Colts President Bill Polian Attempts To Hide From The Web. Not Surprisingly, He Fails

Colts President Bill Polian Attempts To Hide From The Web. Not Surprisingly, He Fails

I had a meeting with a client who was in his late 50’s yesterday. This client admitted that he needed help understanding social media at the 30,000 foot level because while he has no interest in “getting involved in these social media sites”, he realized that he better get a handle on things because it was “the way everything is heading”. I explained to him that, generally speaking, there was an inverse relationship between one’s age and the likelihood that he/she was a participant in the Social Web. I told him there’s no need to feel bad about not understanding it as long as he recognized the need to embrace it.

The fact that so many “executives” fall into this older demographic helps to explain why some organizations are slower in getting around to having a comprehensive social media and Web strategy. So So it’s not surprising that there is no greater poster child for a failure with “social media” than Indianapolis Colts President Bill Polian.

Polian has long been the cranky, egotistical executive who comes across as hard to like. Polian’s the kind of guy who will take his ball and go home, rather than face the music, even if it’s warranted. Yet the reality of social media is that you have to take the good and the bad, that the newly social nature of media means you can’t avoid criticism. Nobody is perfect.

Part of reason every organization need a comprehensive, well-integrated social media policy is due of this new reality: Some of your customers are angry or disgruntled and they are talking about it via social media. Businesses still can not get a handle on the fact that they are no longer in control of the message, incorrectly thinking that ignoring this criticism will make it go away. This impact is really magnified in sports, where the “customers” have a deeper emotional connection to the “product”. When your team loses (and it happens to every team), your fans are going to have a visceral reaction.

So a day after the Colts got their asses handed to them by the Houston Texans, Bill Polian tried to dodge criticism by blocking the live-streaming of his long-standing weekly radio show. Colts fans were instantly suspicious. When Colts Blog Stampede Blue emailed 1070 the Fan, they got this bizarre response:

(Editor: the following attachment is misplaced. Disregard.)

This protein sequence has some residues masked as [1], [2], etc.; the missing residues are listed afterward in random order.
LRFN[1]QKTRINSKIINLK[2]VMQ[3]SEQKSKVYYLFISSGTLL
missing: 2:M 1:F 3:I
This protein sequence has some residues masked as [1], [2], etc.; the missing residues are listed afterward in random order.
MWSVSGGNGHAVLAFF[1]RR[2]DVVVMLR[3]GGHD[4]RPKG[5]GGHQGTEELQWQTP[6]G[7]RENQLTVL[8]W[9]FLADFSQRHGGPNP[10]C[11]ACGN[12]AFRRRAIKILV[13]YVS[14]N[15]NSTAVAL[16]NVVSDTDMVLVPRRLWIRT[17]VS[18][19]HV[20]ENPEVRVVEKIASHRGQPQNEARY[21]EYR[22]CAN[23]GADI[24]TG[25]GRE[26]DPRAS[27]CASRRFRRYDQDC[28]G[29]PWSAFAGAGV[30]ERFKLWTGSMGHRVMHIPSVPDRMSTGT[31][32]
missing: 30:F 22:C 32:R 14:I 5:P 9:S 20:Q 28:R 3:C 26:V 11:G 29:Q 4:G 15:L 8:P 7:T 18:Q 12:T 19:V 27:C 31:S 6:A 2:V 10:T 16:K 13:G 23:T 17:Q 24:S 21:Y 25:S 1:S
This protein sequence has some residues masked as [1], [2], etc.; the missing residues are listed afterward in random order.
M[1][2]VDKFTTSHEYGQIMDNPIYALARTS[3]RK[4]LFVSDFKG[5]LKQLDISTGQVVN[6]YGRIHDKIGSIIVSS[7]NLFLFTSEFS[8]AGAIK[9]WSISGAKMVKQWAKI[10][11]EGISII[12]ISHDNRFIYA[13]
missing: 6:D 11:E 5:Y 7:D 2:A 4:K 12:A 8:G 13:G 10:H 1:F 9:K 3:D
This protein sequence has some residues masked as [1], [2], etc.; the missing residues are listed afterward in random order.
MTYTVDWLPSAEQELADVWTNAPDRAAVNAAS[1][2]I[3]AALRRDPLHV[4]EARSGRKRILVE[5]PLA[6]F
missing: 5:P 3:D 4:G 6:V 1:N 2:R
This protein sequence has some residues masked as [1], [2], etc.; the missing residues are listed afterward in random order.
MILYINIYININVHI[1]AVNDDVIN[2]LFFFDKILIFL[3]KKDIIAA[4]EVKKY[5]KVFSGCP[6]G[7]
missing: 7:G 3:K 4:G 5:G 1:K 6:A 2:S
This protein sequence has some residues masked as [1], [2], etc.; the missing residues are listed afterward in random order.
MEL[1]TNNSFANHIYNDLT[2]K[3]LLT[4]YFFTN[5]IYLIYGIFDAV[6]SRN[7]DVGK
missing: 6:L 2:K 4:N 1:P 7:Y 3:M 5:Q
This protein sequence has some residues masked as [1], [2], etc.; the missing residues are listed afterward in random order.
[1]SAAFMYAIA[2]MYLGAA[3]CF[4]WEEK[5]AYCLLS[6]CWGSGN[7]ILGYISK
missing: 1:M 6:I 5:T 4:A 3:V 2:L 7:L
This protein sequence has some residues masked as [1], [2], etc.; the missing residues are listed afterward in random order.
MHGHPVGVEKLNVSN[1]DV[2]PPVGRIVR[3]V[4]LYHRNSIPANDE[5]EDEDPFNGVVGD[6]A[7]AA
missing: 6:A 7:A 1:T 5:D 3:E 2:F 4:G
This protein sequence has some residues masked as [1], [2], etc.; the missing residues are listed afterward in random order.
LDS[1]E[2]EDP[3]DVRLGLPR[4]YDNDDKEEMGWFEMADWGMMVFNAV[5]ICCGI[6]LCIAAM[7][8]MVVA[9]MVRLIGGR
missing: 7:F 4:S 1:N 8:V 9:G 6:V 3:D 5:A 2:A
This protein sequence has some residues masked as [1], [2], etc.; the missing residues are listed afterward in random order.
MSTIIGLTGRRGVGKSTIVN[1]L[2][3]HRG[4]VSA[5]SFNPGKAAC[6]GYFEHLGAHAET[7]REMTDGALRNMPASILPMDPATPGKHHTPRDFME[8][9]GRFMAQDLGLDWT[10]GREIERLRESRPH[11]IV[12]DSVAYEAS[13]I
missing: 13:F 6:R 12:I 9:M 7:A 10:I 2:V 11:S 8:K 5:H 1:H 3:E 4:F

The play-by-play current airing is subject to blackout rules, and cannot be heard on this stream. Regular programming will resume after the game.

I’ll echo Stampede Blue’s reaction: “Um, what?”

As ProFootballTalk’s Mike Florio noted:

There’s no “play-by-play” to black out.  But Polian surely realizes that the Internet audience is far more likely to include those who may transcribe and repeat his words in a manner that may expose inconsistencies or express criticism of Polian.

On terrestrial radio, the audience is most likely to include folks include to nod along with Polian, including a local media that the team does a nice job of keeping under its thumb.

Within minutes of the reports by Stampede Blue and then Pro Football Talk, plenty of folks were sharing the reports via Twitter.

Polian doesn’t understand that you can’t hide these days and trying to hide is worse than acknowledging your critics. It would have been better for Polian had he just faced the music.

Every sports team needs to develop some thick skin and jump in to the shark pit. Do you lose a lot of games? Then you probably need a diplomatic punching bag to take the brunt of the social media backlash. Even if you win a lot, like the Colts, on the rare occasions you lose, you’re still going to get backlash. So just accept it and deal with it, because you can’t just ignore it.